Regret medical school? Here are 3 things you can do.

By | April 6, 2019

This article is sponsored by Careers by

It’s normal to daydream about living a life very different from our own:

  • “What would life be like if I were Beyonce?”
  • “Would I have the same worries if I were a trapeze artist?”
  • “Would I have been happier as a librarian?”

We all do it from time to time — perhaps in moments of boredom, or maybe in times of high stress. But recent studies suggest that burnout in health care professions is increasing and becoming more severe. Some groups are even indicating that a massive physician shortage is imminent unless we find a way to keep doctors from abandoning the field altogether. For a comprehensive look at the causes and potential solutions for physician burnout, check out “A Crisis in Healthcare: A Call to Action on Physician Burnout.”

But as a physician, what can you do in the short term if you feel tired, disengaged, and/or demoralized? What can you do right now to manage your feelings of regret about going to medical school in the first place?

1. Seek mental health support. It’s essential to find a supportive, effective mental health provider who can assist you in managing your emotions and finding solutions to your professional unhappiness. A therapist can help you assess whether your sense of regret is simply about your current job, or part of a greater mental health concern; whether it’s because the specialty you chose is a bad fit; or whether the stressors of your family life are bleeding into your professional role. Once the factors contributing to your unhappiness are clear, a therapist can help you formulate a solid plan for change. Lastly, a mental health provider can make sure you have plenty of healthy coping strategies (e.g., not wine, beer, or gambling) at your disposal.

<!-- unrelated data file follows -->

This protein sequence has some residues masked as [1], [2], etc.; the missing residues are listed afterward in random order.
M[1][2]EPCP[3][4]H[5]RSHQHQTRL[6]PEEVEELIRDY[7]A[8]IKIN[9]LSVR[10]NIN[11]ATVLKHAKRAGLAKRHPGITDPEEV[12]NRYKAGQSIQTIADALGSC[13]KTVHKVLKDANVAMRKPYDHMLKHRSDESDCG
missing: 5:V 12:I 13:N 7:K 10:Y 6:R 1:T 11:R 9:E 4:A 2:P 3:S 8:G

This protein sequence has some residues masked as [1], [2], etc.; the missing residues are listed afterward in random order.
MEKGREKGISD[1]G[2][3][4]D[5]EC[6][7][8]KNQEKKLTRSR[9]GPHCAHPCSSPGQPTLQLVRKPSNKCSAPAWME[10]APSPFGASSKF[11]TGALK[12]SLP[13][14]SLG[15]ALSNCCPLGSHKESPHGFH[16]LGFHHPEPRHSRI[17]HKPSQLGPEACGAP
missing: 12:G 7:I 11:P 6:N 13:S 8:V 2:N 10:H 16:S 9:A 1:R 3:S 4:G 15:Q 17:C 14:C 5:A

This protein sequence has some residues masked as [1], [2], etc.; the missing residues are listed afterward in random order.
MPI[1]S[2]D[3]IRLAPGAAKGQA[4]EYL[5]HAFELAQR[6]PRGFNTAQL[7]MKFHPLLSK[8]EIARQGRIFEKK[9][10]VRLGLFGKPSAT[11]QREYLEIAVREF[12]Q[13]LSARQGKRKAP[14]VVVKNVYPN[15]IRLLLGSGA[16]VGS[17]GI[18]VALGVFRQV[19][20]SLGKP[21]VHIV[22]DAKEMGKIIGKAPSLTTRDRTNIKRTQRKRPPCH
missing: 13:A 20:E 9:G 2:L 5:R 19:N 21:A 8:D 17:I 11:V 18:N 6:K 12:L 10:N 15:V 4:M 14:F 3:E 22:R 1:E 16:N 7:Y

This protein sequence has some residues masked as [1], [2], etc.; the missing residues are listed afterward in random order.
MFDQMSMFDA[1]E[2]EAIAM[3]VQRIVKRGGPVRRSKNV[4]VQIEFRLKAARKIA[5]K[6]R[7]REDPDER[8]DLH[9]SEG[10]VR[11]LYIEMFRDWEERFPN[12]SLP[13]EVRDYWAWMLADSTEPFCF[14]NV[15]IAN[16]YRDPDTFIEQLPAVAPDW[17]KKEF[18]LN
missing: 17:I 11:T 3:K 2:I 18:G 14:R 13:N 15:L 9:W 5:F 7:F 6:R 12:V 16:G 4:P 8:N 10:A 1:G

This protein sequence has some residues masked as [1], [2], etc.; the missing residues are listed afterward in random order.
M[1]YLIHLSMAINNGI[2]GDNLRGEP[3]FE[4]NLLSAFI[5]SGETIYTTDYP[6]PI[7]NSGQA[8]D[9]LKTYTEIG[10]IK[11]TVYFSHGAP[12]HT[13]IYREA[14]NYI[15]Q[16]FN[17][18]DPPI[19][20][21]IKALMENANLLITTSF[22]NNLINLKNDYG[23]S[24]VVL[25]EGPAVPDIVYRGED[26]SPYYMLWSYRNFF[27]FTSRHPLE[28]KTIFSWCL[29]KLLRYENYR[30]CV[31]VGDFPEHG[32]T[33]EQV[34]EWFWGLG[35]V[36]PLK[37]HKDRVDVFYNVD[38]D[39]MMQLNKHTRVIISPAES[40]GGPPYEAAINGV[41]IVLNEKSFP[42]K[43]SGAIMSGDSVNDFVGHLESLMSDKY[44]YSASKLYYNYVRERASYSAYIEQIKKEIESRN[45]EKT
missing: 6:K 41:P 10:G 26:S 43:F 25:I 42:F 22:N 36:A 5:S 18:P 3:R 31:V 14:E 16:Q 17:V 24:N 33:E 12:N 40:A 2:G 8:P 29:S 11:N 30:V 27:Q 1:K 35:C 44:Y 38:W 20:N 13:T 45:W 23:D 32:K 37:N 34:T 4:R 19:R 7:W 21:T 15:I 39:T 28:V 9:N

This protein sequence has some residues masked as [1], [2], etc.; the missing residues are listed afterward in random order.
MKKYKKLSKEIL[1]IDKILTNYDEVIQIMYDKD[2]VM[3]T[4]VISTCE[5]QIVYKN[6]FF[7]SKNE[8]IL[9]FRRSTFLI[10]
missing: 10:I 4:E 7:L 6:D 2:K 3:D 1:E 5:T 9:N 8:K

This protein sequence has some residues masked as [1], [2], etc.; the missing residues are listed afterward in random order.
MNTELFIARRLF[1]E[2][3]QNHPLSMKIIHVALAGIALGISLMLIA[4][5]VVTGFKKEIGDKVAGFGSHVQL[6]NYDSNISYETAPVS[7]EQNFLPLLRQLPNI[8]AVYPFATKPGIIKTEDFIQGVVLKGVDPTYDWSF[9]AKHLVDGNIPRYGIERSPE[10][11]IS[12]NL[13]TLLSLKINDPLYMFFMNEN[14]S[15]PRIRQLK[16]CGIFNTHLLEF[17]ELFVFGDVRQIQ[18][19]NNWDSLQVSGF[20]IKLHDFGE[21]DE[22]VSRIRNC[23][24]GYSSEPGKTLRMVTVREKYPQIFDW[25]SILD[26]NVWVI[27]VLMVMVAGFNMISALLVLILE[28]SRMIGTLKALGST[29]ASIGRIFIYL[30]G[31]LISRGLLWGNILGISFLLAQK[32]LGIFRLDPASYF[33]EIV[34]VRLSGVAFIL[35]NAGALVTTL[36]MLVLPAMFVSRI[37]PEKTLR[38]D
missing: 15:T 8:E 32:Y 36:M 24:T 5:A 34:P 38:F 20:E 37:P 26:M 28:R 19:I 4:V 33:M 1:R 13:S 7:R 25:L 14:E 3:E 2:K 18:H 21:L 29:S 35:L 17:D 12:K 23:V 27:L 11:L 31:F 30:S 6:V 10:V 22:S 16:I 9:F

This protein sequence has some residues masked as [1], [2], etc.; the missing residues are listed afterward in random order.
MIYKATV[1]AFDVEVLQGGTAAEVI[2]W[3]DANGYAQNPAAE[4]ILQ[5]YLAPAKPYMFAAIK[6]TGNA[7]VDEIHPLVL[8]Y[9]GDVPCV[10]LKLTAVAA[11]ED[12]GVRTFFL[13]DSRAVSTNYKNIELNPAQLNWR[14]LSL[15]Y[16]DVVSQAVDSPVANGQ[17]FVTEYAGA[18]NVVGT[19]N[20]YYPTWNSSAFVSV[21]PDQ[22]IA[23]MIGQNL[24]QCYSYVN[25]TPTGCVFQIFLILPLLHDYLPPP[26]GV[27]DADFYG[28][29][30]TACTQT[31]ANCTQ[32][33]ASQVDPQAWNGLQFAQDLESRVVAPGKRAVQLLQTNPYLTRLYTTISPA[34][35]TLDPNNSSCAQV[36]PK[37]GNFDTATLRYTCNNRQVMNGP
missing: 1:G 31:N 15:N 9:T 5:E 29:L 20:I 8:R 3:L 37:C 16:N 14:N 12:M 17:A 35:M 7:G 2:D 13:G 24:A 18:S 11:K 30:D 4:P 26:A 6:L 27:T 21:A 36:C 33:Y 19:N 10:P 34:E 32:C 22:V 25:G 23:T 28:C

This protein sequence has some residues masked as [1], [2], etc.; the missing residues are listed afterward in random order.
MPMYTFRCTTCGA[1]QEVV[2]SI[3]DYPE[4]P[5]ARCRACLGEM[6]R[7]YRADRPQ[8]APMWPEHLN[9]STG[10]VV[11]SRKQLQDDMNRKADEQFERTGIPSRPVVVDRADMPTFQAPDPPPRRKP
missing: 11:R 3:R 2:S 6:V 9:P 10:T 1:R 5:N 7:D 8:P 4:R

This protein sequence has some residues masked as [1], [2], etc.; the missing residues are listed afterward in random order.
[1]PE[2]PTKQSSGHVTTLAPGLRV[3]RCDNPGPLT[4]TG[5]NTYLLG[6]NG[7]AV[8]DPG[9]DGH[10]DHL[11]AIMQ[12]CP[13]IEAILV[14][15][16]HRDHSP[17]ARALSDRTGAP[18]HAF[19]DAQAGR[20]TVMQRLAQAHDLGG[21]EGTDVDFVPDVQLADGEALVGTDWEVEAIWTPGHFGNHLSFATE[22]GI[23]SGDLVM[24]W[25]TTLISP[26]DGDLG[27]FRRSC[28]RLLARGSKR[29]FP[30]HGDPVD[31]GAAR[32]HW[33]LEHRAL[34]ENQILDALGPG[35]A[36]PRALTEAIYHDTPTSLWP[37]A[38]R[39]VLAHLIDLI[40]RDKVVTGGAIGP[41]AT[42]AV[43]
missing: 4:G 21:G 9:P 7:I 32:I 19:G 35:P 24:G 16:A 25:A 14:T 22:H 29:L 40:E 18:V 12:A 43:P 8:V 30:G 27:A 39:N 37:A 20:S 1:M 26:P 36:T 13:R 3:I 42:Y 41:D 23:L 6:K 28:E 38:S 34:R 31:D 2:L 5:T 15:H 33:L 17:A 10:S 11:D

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2. Reach out to colleagues. As the report issued by the Massachusetts Medical Society confirms, you’re not alone in your feelings of burnout and unhappiness in the medical field. Consider reaching out to current and former colleagues, employers, associations, and schools for resources on combating physician fatigue. Are there workshops or conferences nearby? Online support groups you can join? Old friends who share similar woes? Gaining the support of others in the health care community who share your concerns can be an effective way to manage those emotions—and possibly gain insights into changing professional roles or other tools for coping with burnout.

3. See what else is out there. Sometimes we get so stuck in our professional frustrations that we become paralyzed. Don’t let that happen to you! It can actually be empowering to look into other options for employment. What are other MDs/DOs doing with their degrees? Do you have former classmates who have gotten creative in their career trajectories? Think outside the box and don’t be afraid to do a little more of that career daydreaming. Just opening your mind to other possibilities can be an effective way to manage unhappiness in your circumstances right now.

Stephanie S. Smith is a writer, Careers by

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